2015 Algarve Cup

The 2015 Algarve Cup was the 22nd edition of the Algarve Cup, an invitational women's football tournament held annually in Portugal. It took place on 4–11 March.

2016 CONCACAF Women's Olympic Qualifying Championship

The 2016 CONCACAF Women's Olympic Qualifying Championship was the 4th edition of the CONCACAF Women's Olympic Qualifying Tournament, the quadrennial international football tournament organised by CONCACAF to determine which women's national teams from the North, Central American and Caribbean region qualify for the Olympic football tournament. CONCACAF announced on 12 August 2015 that the United States would host the tournament between 10–21 February 2016 in Houston and Frisco, Texas. A total of eight teams played in the tournament.

The top two teams of the tournament qualified for the 2016 Summer Olympics women's football tournament in Brazil as the CONCACAF representatives.The United States won the tournament with a 2–0 final win over Canada. Both teams qualified for the Olympics, their sixth and third in a row respectively.

2016 FIFA U-20 Women's World Cup

The 2016 FIFA U-20 Women’s World Cup was the 8th edition of the FIFA U-20 Women's World Cup, the biennial international women's youth football championship contested by the under-20 national teams of the member associations of FIFA. The tournament was held in Papua New Guinea from 13 November to 3 December 2016. This was the first FIFA tournament held in the country.

North Korea won their 2nd title in this event by beating France in the final, 3–1. They became the first country to win the U-20 and U-17 Women's World Cup in the same year, with their under-17 team winning the 2016 FIFA U-17 Women's World Cup earlier in the year.

2016 Honduran Supercup (July)

The 2016 Honduran Supercup was a match arranged by the Honduran Liga Nacional which took place on 8 July 2016 between C.D. Honduras Progreso, winners of the 2015–16 Liga Nacional (Apertura tournament) and Club Deportivo Olimpia, winners of the 2015 Honduran Cup. This was the first Honduran Supercup since 1999 after the 2015 edition was abandoned with no disclosed reason.

2016 SheBelieves Cup

The 2016 SheBelieves Cup was the inaugural edition of the SheBelieves Cup, an invitational women's football tournament held in the United States. It took place between March 3 and 9, 2016, before the 2016 Summer Olympics.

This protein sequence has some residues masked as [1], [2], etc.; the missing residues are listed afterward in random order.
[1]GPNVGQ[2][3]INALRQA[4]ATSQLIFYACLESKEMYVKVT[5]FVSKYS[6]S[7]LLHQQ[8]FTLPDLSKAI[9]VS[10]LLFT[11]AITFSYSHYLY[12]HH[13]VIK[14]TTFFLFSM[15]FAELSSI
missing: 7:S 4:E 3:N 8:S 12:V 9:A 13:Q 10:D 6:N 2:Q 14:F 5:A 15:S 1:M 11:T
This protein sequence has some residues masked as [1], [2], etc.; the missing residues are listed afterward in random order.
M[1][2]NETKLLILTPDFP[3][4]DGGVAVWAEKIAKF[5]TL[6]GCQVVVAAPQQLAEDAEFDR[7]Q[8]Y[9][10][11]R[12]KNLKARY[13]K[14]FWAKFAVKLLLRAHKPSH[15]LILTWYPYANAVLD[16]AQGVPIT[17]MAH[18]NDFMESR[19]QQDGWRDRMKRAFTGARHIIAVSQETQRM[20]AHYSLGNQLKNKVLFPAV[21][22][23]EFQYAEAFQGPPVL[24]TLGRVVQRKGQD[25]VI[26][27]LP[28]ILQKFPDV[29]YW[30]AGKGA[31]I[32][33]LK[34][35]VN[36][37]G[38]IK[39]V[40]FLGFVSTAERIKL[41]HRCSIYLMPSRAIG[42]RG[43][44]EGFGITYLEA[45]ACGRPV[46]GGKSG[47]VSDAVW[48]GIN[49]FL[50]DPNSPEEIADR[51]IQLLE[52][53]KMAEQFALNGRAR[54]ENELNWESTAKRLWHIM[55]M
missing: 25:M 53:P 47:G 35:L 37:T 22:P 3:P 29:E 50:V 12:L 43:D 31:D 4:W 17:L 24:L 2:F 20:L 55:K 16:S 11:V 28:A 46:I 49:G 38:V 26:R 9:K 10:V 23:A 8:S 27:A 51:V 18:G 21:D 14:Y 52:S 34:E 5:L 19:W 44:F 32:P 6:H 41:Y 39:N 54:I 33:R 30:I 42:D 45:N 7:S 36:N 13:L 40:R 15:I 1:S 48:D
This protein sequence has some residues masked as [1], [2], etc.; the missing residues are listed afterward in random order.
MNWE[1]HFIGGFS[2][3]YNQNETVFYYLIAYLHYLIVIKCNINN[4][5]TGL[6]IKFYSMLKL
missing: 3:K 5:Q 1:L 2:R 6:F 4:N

2017 SheBelieves Cup

The 2017 SheBelieves Cup was the second edition of the SheBelieves Cup, an invitational women's football tournament held in the United States. It took place between March 1 and 7, 2017.The four teams were ranked No. 1, 2, 3 and 5 in the FIFA Women's World rankings, thus making the tournament the most important friendly Cup of the year. The Algarve Cup ran in parallel as well as the Cyprus Cup. France won the tournament for the first time, winning two and drawing one of their games in the process.

2017 Tournament of Nations

The 2017 Tournament of Nations was the inaugural Tournament of Nations, an international women's football tournament, consisting of a series of friendly games. It was held in the United States, from July 27 to August 3, 2017, and featured four teams.

2017 UNCAF Women's Interclub Championship

The 2017 UNCAF Women's Interclub Championship (Spanish: 2017 Campeonato Interclubes Femenino de UNCAF) was the second edition of the UNCAF Women's Club Championship, Central America's premier women's club football organized by UNCAF. The tournament was played in Managua, Nicaragua between 4 and 9 September 2017.In the final, Moravia from Costa Rica defeated UNAN Managua from Nicaragua to win their second consecutive title. All games were 80 minutes in duration.

2018 FIFA U-20 Women's World Cup

The 2018 FIFA U-20 Women's World Cup was the ninth edition of the FIFA U-20 Women's World Cup, the biennial international women's youth football championship contested by the under-20 national teams of the member associations of FIFA, since its inception in 2002 as the FIFA U-19 Women's World Championship (age limit was raised from 19 to 20 in 2006).